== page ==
Slide in pupils to close schools
Six primary schools will stop operating in the next six years, the Education Bureau says, as the number of students continues to decline due to fewer births and a rise in immigration numbers.
The number of children eligible for primary one admission will fall about 18 percent in the next six years from 58,500 to 48,500, the bureau told lawmakers yesterday. Kwai Tsing will see the steepest decline in the population of those aged six residing in Hong Kong at a 39 percent rate in the next six years from 4,600 to 2,800.
The government projected that overall demand for public sector primary one places reached its peak in the 2018/19 school year, then declined gradually.
One of the six schools that will cease operations is Island Road Government Primary School in Aberdeen due to factors that include demographic changes and supply and demand of school places. It will close in the 2024/25 school year.
A school will normally cease operating three years after it stops running primary one classes, as manpower and other resources will decrease following reductions in the number of classes.
The results of the central allocation for primary one admissions were sent out to parents via post yesterday and today.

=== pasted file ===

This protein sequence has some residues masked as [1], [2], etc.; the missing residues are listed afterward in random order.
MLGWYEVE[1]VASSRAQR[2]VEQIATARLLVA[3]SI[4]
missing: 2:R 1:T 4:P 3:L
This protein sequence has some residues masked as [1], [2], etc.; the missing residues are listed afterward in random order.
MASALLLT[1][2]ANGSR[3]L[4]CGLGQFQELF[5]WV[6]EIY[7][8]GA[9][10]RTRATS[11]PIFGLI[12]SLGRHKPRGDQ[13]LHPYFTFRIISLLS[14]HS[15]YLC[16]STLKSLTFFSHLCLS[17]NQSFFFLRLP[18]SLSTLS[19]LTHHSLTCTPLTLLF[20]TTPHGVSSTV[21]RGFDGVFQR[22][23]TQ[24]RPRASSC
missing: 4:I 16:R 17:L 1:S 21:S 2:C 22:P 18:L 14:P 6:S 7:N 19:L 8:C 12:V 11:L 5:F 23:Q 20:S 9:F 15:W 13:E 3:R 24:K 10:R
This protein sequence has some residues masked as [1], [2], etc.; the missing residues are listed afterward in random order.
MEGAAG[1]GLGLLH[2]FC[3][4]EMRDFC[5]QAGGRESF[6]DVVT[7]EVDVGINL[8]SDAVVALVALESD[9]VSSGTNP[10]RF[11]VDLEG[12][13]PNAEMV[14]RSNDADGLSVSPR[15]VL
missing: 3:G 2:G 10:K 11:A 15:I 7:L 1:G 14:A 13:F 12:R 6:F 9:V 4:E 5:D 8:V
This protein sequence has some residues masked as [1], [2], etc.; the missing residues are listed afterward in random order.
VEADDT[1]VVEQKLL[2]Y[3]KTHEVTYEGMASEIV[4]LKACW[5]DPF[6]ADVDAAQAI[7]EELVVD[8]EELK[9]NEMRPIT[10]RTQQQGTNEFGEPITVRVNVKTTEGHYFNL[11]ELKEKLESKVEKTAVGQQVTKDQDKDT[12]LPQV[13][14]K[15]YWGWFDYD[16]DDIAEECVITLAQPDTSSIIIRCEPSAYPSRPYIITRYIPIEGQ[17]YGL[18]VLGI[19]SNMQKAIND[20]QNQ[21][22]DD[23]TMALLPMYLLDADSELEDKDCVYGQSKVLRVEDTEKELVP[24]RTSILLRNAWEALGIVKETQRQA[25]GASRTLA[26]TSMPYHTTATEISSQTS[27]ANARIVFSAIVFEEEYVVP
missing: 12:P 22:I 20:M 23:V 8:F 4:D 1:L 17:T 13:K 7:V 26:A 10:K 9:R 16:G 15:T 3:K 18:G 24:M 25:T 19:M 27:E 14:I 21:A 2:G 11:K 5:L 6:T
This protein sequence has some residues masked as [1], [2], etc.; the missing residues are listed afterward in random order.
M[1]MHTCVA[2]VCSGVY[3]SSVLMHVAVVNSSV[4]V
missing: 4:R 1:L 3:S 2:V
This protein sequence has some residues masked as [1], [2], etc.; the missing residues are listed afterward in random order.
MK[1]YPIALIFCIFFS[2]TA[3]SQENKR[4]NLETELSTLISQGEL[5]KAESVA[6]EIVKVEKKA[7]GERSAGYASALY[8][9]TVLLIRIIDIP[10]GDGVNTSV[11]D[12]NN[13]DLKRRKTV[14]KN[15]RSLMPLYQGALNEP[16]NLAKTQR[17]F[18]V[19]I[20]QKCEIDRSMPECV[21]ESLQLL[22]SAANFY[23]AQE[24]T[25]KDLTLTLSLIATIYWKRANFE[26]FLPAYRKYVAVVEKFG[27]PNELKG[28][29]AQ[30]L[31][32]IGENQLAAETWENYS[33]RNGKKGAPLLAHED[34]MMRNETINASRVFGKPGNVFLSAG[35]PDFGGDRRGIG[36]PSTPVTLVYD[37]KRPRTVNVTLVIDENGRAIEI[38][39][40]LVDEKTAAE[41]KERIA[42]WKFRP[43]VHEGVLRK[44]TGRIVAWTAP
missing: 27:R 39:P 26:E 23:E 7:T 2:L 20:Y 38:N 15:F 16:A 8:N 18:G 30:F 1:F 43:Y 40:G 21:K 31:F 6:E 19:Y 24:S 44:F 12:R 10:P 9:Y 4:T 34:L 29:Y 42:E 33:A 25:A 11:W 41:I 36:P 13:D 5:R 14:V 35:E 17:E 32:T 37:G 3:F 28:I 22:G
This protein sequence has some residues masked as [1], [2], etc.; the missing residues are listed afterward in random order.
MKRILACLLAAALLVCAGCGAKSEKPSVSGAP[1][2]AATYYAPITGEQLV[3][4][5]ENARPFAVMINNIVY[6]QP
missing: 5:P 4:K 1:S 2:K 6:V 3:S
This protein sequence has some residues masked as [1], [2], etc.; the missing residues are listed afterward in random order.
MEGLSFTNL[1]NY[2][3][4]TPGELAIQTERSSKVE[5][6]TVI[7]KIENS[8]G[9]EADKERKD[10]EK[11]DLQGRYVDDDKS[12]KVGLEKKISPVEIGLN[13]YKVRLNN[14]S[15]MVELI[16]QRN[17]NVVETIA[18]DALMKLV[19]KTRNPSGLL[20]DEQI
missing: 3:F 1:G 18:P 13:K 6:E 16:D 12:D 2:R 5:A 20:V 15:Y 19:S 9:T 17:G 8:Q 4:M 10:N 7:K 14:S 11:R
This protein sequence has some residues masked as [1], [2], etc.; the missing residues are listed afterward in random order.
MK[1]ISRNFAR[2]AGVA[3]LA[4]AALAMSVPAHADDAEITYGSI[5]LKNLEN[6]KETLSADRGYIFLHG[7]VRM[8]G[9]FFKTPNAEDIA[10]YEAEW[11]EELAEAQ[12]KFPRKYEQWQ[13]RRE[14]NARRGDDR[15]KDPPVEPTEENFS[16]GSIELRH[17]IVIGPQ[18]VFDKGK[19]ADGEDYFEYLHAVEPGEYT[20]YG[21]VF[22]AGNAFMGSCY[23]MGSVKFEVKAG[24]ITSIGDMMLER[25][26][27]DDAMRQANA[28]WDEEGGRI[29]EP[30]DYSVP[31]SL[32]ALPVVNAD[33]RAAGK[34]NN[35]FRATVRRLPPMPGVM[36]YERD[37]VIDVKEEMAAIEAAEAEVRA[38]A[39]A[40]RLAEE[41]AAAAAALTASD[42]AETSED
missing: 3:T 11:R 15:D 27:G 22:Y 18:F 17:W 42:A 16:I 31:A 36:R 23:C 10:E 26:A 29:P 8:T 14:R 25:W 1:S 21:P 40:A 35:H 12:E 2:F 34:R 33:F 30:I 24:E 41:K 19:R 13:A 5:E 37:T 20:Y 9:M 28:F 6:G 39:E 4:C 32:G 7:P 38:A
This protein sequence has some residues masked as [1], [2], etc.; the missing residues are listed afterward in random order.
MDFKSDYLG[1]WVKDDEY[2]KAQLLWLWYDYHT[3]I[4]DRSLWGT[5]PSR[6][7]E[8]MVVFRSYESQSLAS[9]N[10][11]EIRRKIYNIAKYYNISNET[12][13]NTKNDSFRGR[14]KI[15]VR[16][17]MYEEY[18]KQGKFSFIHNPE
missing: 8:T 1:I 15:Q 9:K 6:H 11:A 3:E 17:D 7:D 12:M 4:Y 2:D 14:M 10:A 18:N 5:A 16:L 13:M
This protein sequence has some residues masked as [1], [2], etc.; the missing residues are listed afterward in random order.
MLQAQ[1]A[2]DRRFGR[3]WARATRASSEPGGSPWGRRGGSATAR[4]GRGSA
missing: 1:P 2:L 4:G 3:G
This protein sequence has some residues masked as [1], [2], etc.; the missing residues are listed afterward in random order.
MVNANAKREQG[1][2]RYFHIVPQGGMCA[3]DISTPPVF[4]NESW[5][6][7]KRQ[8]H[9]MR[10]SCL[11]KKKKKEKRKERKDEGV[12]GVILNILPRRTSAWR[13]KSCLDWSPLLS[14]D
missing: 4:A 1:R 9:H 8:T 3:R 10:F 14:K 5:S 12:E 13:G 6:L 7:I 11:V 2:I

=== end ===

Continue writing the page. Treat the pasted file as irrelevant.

About 77 percent will be allocated a school that is among their top three choices - an increase of four percentage points from last year.
Parents who are not satisfied with the results will have one last chance to go to their preferred schools and attend interviews for additional places with their kids.
Chan Shuk-yee, the principal of Yaumati Catholic Primary School, on Hoi Wang Road in Tai Kok Tsui, expected more parents would seek the school's additional spots due to a decrease in population numbers eligible for primary one admission and the immigration wave, which she said has fueled a "musical chairs" phenomenon.
However, Yu Pui-kam, principal of Yaumati Catholic Primary School in Yau Ma Tei, estimated that the number of applications for additional spots this year would be fewer than the 200 applications the school received last year due to the immigration wave.
One of the parents waiting outside Yu's school yesterday was Chan, whose son was unable to get a spot in the top three primary schools of his choice.
"I will bring my son to eight or 10 more schools for an interview," Yu said. "I am mentally geared up for this process to take a week."
Chu Wai-lam, the headmaster of Fung Kai No 1 Primary School in Sheung Shui, said the 18 percent fall in six-year-olds in the coming six years will severely impact primary schools, as it could affect the number of classes, reducing class size or even risk ceasing operations.
Aside from the low birth rate, he said that the fall in the number of six-year-olds can also be attributed to the social unrest, the immigration wave and parents being interested in moving to other Geater Bay Area cities.
However, he added that he considered the closure of six schools in the next six years as not "a lot."
Chu's school will start accepting applications for eight additional spots starting today.
He estimated that his school would receive fewer than 200 applications this year, due to a fall in North district's population and mainland and overseas parents not being able to return to Hong Kong.